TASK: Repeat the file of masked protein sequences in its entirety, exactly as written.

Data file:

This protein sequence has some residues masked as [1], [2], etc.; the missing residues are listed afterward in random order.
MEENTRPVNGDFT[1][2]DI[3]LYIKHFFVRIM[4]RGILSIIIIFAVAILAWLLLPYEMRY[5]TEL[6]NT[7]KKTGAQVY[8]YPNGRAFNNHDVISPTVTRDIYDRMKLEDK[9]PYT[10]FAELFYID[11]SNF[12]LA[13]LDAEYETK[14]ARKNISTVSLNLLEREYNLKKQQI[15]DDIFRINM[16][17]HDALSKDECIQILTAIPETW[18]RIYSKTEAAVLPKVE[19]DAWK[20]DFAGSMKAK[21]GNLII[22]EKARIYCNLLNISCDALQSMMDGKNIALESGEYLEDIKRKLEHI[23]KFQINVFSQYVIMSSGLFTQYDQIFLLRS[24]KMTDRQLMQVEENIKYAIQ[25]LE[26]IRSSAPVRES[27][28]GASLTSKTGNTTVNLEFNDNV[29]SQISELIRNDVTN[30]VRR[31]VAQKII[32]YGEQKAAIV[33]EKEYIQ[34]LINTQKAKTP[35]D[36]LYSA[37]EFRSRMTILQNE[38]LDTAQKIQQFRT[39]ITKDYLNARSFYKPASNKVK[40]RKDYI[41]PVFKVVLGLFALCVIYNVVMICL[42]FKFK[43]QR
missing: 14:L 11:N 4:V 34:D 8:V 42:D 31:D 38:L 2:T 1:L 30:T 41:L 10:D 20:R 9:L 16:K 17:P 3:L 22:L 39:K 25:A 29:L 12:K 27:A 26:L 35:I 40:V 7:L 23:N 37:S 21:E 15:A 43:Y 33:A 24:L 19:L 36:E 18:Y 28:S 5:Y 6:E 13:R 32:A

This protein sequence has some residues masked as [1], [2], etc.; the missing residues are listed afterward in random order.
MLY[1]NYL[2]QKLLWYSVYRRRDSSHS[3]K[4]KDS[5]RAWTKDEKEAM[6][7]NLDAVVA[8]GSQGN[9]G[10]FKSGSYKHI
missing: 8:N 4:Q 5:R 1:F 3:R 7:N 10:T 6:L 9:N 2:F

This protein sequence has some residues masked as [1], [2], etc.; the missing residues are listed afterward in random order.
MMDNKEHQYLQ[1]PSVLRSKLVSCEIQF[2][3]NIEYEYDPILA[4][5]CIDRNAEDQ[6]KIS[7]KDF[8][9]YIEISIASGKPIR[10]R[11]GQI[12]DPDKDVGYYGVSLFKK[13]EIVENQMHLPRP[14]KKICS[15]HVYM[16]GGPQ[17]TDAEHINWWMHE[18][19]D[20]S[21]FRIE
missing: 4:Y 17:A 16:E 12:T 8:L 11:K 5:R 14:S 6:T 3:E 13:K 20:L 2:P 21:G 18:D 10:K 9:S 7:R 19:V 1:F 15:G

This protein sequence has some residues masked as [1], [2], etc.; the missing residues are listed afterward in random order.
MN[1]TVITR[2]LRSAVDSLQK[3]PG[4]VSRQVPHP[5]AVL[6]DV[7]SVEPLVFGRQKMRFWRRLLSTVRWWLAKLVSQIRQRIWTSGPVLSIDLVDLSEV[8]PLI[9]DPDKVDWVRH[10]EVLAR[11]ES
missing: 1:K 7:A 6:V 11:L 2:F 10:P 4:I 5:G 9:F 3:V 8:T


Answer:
This protein sequence has some residues masked as [1], [2], etc.; the missing residues are listed afterward in random order.
MEENTRPVNGDFT[1][2]DI[3]LYIKHFFVRIM[4]RGILSIIIIFAVAILAWLLLPYEMRY[5]TEL[6]NT[7]KKTGAQVY[8]YPNGRAFNNHDVISPTVTRDIYDRMKLEDK[9]PYT[10]FAELFYID[11]SNF[12]LA[13]LDAEYETK[14]ARKNISTVSLNLLEREYNLKKQQI[15]DDIFRINM[16][17]HDALSKDECIQILTAIPETW[18]RIYSKTEAAVLPKVE[19]DAWK[20]DFAGSMKAK[21]GNLII[22]EKARIYCNLLNISCDALQSMMDGKNIALESGEYLEDIKRKLEHI[23]KFQINVFSQYVIMSSGLFTQYDQIFLLRS[24]KMTDRQLMQVEENIKYAIQ[25]LE[26]IRSSAPVRES[27][28]GASLTSKTGNTTVNLEFNDNV[29]SQISELIRNDVTN[30]VRR[31]VAQKII[32]YGEQKAAIV[33]EKEYIQ[34]LINTQKAKTP[35]D[36]LYSA[37]EFRSRMTILQNE[38]LDTAQKIQQFRT[39]ITKDYLNARSFYKPASNKVK[40]RKDYI[41]PVFKVVLGLFALCVIYNVVMICL[42]FKFK[43]QR
missing: 14:L 11:N 4:V 34:D 8:V 42:D 31:D 38:L 2:T 1:L 30:T 41:L 10:D 20:R 9:L 16:K 17:P 3:L 22:L 39:K 25:A 29:L 12:K 27:A 26:L 35:I 40:V 7:L 23:N 37:S 21:E 15:A 43:Y 33:A 24:L 19:L 36:E 18:Y 28:S 5:Y 6:E 13:R 32:A

This protein sequence has some residues masked as [1], [2], etc.; the missing residues are listed afterward in random order.
MLY[1]NYL[2]QKLLWYSVYRRRDSSHS[3]K[4]KDS[5]RAWTKDEKEAM[6][7]NLDAVVA[8]GSQGN[9]G[10]FKSGSYKHI
missing: 8:N 4:Q 5:R 1:F 3:R 7:N 10:T 6:L 9:N 2:F

This protein sequence has some residues masked as [1], [2], etc.; the missing residues are listed afterward in random order.
MMDNKEHQYLQ[1]PSVLRSKLVSCEIQF[2][3]NIEYEYDPILA[4][5]CIDRNAEDQ[6]KIS[7]KDF[8][9]YIEISIASGKPIR[10]R[11]GQI[12]DPDKDVGYYGVSLFKK[13]EIVENQMHLPRP[14]KKICS[15]HVYM[16]GGPQ[17]TDAEHINWWMHE[18][19]D[20]S[21]FRIE
missing: 4:Y 17:A 16:E 12:T 8:L 11:K 5:R 14:S 6:T 3:E 13:K 20:L 2:P 21:G 18:D 10:K 9:S 7:R 19:V 1:F 15:G

This protein sequence has some residues masked as [1], [2], etc.; the missing residues are listed afterward in random order.
MN[1]TVITR[2]LRSAVDSLQK[3]PG[4]VSRQVPHP[5]AVL[6]DV[7]SVEPLVFGRQKMRFWRRLLSTVRWWLAKLVSQIRQRIWTSGPVLSIDLVDLSEV[8]PLI[9]DPDKVDWVRH[10]EVLAR[11]ES
missing: 1:K 7:A 6:V 11:L 2:F 10:P 4:I 5:G 9:F 3:V 8:T